Property giants, such as Hammerson, are also making the retail-home leap. Hammerson themselves have submitted proposals to convert a former Debenhams store in Leicester into 300 rental flats and resident amenities (including the ever popular rooftop garden). Again, we see the importance of changing retail spaces to where people want to be. Hammerson's managing director Mark Bourgeois stated that although there has been a shift in retail and consumer shopping habits, meaning retail spaces will need to "adapt their offer and mix of uses", well-connected city centres will always be where people want to be.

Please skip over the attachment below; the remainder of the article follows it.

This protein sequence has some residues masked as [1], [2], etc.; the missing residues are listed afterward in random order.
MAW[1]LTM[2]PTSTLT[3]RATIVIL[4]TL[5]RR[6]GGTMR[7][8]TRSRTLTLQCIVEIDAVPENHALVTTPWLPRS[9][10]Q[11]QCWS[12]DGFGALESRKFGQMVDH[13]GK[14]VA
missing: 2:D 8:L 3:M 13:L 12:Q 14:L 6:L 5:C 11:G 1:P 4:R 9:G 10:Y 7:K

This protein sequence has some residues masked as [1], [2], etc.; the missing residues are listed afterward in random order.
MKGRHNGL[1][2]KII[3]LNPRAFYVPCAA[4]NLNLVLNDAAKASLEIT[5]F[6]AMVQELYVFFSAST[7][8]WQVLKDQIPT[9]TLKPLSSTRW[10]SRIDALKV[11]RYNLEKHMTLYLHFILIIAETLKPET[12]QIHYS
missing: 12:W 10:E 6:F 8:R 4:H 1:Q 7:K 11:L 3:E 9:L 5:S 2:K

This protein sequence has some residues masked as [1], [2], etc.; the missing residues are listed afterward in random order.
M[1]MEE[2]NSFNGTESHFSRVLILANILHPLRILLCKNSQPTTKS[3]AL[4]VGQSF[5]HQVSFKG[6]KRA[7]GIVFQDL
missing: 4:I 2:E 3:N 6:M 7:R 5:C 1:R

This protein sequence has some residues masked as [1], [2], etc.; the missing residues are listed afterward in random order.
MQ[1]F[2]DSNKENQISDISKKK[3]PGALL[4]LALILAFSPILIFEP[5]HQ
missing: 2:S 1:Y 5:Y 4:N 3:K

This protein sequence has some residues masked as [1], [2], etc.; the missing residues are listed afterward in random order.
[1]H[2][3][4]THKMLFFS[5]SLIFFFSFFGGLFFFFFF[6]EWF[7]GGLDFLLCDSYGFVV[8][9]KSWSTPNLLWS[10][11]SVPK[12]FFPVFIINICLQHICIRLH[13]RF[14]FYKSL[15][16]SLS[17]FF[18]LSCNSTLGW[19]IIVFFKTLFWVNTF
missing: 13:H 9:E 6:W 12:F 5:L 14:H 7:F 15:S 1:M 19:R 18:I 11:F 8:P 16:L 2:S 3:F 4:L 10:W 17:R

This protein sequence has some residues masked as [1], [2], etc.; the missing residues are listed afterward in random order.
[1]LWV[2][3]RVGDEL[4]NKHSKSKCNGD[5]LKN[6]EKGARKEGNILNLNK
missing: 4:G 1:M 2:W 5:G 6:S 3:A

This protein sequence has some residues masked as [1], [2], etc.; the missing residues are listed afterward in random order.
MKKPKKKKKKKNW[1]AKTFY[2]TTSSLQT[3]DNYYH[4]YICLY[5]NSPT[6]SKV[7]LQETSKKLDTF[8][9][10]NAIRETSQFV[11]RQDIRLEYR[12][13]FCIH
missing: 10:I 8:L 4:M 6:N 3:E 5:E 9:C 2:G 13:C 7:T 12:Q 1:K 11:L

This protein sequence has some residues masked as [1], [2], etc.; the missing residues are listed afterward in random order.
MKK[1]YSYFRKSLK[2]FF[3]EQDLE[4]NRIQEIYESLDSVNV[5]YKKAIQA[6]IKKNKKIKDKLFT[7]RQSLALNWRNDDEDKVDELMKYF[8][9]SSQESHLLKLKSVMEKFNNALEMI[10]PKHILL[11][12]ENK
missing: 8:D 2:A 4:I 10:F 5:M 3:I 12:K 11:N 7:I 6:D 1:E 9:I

The demand for lab space from both new and existing science firms is ever growing, yet the same cannot be said for supply. Vacant retail units however, could be the answer, particularly in providing the extensive floor space and floor-to-ceiling height required for a laboratory. Research conducted by Savills identified around 100 units (1.8 million sq ft) suitable for a lab conversion in London alone; Oxford also proved fruitful in feasible retail space prime for laboratories.
My hometown also has a boutique cinema (The Everyman) and it certainly is an experience. With a bar straight as you enter, plush two seater sofas in the cinema itself and food and drink delivered to you whilst you watch, the town centre location is another bonus, making it accessible to customers who can't always access out of town alternatives.
Coding, "literacy of the 21st century".